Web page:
Electric vehicle fires set homes ablaze after Hurricane Ian caused damage. Florida officials want answers



It seems counterintuitive, but EVs that have been inundated with salt water can catch fire. This proved to be a problem in Florida following Hurricane Ian, which inundated parts of the state last month.

Now Florida officials are looking for answers. This week, US Senator Rick Scott wrote about the issue to the Department of Transportation and electric vehicle manufacturers. In a letter to Transportation Secretary Pete Buttigieg, Scott wrote:

In addition to the damage caused by the storm itself, saltwater flooding in several coastal areas had other destructive consequences in the aftermath of Hurricane Ian by causing lithium-ion batteries to spontaneously combust and ignite. ion of flooded electric vehicles (EVs). This emerging threat has forced local fire departments to divert resources from hurricane recovery to control and contain these dangerous fires. Car fires from electric vehicles have proven to be extremely dangerous and last for an extended period of time, in many cases taking up to six hours to extinguish. Alarmingly, even after the car lights are turned off, they can come back on in an instant. Sadly, some Florida homes that survived Hurricane Ian have now been destroyed by fires caused by flooded electric vehicles.

Scott asked Buttigieg what guidance his department had provided — or asked electric vehicle manufacturers to provide — to consumers, as well as the protocols he had developed for automakers themselves.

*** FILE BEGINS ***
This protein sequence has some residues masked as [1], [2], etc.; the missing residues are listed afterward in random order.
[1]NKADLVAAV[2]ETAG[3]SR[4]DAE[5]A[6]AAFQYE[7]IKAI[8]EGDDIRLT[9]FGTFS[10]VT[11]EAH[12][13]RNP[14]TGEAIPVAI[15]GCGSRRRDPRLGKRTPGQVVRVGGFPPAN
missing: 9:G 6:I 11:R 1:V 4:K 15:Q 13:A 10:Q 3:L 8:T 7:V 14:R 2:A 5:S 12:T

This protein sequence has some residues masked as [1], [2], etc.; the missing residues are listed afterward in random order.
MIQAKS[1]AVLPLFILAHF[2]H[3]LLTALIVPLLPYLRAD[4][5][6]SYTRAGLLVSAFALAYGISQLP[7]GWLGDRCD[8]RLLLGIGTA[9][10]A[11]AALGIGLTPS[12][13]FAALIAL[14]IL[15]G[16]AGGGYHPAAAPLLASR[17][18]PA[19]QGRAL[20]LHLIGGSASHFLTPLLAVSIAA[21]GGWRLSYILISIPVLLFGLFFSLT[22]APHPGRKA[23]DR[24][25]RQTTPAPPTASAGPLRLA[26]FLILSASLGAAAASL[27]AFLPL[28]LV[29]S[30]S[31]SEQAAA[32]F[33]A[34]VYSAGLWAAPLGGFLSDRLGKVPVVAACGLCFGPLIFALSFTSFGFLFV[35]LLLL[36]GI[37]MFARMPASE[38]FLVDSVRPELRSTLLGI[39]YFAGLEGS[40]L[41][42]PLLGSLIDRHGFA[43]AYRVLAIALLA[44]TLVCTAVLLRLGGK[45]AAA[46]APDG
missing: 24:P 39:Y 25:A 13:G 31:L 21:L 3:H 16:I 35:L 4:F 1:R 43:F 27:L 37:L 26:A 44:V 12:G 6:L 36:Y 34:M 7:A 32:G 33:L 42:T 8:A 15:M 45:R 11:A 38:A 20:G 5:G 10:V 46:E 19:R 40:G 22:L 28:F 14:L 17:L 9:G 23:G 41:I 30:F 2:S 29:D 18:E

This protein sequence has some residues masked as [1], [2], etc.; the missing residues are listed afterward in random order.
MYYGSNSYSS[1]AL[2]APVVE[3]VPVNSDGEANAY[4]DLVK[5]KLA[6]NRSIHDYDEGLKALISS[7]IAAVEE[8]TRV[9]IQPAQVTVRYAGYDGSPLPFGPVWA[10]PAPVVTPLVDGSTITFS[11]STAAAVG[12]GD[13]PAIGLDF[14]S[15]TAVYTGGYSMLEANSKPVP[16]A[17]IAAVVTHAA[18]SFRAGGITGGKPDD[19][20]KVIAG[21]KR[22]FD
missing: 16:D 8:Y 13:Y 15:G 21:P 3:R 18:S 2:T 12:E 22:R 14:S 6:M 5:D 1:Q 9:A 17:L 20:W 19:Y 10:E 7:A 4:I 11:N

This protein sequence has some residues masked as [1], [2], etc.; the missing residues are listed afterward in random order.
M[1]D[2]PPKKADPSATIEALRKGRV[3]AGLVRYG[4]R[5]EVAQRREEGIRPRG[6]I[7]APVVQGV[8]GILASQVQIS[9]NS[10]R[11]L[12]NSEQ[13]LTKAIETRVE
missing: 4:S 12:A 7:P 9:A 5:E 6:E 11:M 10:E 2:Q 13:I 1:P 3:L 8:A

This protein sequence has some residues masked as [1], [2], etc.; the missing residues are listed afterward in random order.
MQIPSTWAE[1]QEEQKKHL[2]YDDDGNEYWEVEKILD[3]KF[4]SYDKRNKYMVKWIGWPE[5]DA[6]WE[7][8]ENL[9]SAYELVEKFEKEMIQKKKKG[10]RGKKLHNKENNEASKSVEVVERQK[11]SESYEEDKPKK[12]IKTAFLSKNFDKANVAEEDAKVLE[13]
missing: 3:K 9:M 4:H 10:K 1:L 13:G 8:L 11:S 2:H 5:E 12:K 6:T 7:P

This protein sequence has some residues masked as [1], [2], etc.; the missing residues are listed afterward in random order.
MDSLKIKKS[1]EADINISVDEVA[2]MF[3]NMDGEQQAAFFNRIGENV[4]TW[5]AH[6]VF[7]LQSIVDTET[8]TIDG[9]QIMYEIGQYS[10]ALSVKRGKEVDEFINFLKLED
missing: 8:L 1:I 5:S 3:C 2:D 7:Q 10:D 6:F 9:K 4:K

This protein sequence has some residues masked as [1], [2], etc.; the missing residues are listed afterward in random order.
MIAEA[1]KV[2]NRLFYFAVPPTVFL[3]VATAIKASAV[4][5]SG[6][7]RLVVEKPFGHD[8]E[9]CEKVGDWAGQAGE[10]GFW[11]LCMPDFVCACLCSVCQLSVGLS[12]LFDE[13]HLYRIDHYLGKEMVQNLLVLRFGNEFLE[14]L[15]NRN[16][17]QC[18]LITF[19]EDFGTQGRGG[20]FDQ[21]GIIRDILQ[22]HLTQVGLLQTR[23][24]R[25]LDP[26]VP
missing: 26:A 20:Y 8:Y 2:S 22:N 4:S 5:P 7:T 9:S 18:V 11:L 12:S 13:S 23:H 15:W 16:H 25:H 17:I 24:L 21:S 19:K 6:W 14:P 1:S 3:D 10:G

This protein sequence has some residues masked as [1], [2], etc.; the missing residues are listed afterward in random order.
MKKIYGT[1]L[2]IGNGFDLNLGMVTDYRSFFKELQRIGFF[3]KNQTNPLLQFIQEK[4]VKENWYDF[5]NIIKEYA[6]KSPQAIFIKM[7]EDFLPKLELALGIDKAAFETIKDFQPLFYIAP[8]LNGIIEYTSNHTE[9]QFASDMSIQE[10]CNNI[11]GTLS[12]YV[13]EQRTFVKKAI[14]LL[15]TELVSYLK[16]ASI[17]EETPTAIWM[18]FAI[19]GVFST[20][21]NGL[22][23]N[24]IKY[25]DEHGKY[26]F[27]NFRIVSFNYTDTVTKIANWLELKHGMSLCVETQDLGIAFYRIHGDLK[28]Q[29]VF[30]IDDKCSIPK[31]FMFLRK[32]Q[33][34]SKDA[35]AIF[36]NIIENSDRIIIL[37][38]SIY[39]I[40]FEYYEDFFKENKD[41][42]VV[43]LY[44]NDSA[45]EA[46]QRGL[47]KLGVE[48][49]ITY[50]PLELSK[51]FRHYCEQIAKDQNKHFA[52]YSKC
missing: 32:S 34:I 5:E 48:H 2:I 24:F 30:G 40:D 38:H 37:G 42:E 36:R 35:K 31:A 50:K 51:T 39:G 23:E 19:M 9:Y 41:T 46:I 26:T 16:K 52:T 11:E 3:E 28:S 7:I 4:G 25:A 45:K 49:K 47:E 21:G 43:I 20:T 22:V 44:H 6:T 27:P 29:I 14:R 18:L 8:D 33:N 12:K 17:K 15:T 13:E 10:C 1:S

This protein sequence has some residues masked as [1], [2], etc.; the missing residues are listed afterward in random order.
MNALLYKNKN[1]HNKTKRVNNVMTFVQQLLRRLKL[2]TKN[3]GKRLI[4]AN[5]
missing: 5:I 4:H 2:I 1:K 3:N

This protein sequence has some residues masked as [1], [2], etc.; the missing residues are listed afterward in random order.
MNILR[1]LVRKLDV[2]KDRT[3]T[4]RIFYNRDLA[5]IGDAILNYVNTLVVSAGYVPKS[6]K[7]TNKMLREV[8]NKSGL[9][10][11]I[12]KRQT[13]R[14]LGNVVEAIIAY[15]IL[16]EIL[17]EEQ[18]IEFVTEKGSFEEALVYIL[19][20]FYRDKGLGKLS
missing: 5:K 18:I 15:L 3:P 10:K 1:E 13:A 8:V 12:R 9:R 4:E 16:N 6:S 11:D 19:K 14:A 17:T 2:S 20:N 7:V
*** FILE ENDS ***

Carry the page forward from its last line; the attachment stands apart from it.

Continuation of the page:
Jimmy Patronis, CFO and Florida State Fire Marshal, also weighed in on the matter. Last week, he wrote to Jack Danielson, Executive Director of the National Highway Traffic Safety Administration, asking for “immediate advice” and noting, “In my experience, Southwest Florida uses a significant number of electric vehicles, and if those electric vehicles were left behind, exposed to storm surge, and sitting in garages, there is a risk of fire.

He noted that, based on his research, “much of the submerged vehicle guidance does not address the specific risks associated with exposure of electric vehicles to salt water.” He added that earlier this month, “I joined North Collier Fire Rescue…and saw with my own eyes an electric vehicle continuously ignite and re-ignite, as fire crews hosed down the vehicle with tens of thousands of gallons of water.”

He also has warned that “Electric vehicles can be a ticking time bomb.”

On Twitter, Patronis shared a video of firefighters trying to put out a burning Tesla. He wrote in the tweet: “There are a ton of electric vehicles disabled by Ian. As these batteries corrode, fires break out. This is a new challenge that our firefighters have never faced before. At least on this kind of scale.

In a response to Patronis, Danielson wrote:

Specific salt water immersion test results show that salt bridges can form inside the battery and provide a path for short circuits and self-heating. This can lead to fire ignition. As with other forms of battery degradation, the time period for this transition from self-heating to fire ignition can vary considerably.

He added:

It may be helpful for people not involved in immediate rescue missions to identify flooded vehicles with lithium-ion batteries and move them at least 50 feet from any structure, vehicle or combustible.

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